Epic vs. Apple Takes a Twist As Dozens of US States Weigh in to Back ‘Fortnite’ Maker

Apple is stifling competition with its monopoly on app distribution through the App Store, attorneys general for 34 states and the District of Columbia told an appeals court on Thursday.

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The joint statement was submitted into the appeals process that is ongoing following the judge’s decision in the Epic v. Apple lawsuit, with the attorneys general siding with the “Fortnite” video game maker on the issue, reports Reuters.

“Apple’s conduct has harmed and is harming mobile app-developers and millions of citizens,” the states said.

“Meanwhile, Apple continues to monopolize app distribution and in-app payment solutions for iPhones, stifle competition, and amass supracompetitive profits within the almost trillion-dollar-a-year smartphone industry.”

The judge’s decision in the Oakland, California case mostly ruled against Epic last year, although both Apple and ‌Epic Games‌ have decided to appeal the original ruling as neither company was satisfied with the outcome. ‌‌Epic Games‌‌ wanted the court to force Apple to support third-party App Stores, which did not happen.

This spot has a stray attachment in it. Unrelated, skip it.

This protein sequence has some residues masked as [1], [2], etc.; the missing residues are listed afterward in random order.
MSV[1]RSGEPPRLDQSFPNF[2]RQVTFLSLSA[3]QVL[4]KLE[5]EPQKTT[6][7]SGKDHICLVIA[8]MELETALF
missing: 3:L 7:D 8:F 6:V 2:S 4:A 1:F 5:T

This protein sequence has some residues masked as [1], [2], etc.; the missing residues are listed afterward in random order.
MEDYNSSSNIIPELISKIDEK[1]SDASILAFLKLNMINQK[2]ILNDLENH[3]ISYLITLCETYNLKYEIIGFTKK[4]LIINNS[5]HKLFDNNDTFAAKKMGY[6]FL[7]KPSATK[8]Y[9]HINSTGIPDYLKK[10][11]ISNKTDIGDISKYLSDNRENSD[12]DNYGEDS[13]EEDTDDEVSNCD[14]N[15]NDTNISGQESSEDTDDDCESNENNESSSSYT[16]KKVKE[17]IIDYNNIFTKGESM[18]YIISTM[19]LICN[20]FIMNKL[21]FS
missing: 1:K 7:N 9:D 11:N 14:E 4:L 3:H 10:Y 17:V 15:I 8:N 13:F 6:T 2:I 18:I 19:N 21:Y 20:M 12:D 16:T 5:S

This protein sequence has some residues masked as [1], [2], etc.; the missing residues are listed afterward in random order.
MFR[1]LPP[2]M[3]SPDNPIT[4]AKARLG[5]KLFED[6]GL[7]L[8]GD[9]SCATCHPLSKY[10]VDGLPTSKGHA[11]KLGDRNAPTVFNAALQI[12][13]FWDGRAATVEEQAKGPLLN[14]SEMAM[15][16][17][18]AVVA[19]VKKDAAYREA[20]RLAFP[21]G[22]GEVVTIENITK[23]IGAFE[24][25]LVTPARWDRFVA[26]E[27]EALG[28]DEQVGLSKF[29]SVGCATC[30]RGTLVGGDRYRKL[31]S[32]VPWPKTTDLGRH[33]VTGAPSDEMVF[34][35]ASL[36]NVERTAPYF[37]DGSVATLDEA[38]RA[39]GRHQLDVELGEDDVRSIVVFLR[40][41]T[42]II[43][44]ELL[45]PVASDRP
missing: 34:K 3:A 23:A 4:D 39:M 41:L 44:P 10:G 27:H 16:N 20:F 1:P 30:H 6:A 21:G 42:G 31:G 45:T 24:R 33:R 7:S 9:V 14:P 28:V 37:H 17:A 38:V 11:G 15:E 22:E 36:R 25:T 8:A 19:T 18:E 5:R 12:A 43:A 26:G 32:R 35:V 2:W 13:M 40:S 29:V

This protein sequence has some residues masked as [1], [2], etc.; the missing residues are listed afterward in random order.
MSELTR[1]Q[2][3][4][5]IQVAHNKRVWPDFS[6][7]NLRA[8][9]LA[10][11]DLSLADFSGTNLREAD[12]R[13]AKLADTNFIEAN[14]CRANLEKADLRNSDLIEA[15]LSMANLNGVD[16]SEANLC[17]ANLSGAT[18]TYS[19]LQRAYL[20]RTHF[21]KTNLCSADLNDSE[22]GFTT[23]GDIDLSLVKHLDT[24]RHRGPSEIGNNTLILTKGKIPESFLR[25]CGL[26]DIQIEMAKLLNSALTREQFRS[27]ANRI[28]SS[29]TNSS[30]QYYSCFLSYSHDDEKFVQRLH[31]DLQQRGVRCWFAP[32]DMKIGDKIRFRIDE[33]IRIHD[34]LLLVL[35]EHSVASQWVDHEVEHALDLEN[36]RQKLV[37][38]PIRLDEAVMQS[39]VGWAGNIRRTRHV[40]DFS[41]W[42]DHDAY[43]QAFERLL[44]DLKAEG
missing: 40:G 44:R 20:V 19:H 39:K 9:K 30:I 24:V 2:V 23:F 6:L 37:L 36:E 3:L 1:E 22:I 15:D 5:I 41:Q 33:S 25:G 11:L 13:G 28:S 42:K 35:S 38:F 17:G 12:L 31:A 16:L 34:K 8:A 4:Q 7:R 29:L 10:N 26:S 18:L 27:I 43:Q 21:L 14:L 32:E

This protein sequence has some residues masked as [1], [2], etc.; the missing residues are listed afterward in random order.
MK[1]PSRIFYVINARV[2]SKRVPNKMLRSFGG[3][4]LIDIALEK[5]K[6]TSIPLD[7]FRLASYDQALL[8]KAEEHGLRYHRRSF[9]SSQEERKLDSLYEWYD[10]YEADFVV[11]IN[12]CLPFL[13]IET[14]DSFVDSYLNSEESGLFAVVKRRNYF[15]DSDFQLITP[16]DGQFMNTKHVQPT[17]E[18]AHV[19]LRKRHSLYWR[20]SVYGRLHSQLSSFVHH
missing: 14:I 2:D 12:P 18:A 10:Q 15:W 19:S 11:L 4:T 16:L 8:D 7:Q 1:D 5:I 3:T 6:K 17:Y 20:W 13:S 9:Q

U.S. District Judge Yvonne Gonzalez Rogers ruled that the 15% to 30% commission that Apple charges some app makers through its in-app payment system did not violate antitrust law.

Along with the states, professors and activist groups also weighed in through court filings that described legal arguments in support of Epic, according to Reuters.

The states said in their filing that the lower court erred when it decided that a key antitrust law did not apply to non-negotiable contracts Apple makes developers sign, a claim Epic also made when it first filed its appeal earlier this month.

“Paradoxically, firms with enough market power to unilaterally impose contracts would be protected from antitrust scrutiny — precisely the firms whose activities give the most cause for antitrust concern,” they said in the joint statement.

Apple, who is expected to reply in March, said on Thursday it was confident Epic’s challenge would fail.

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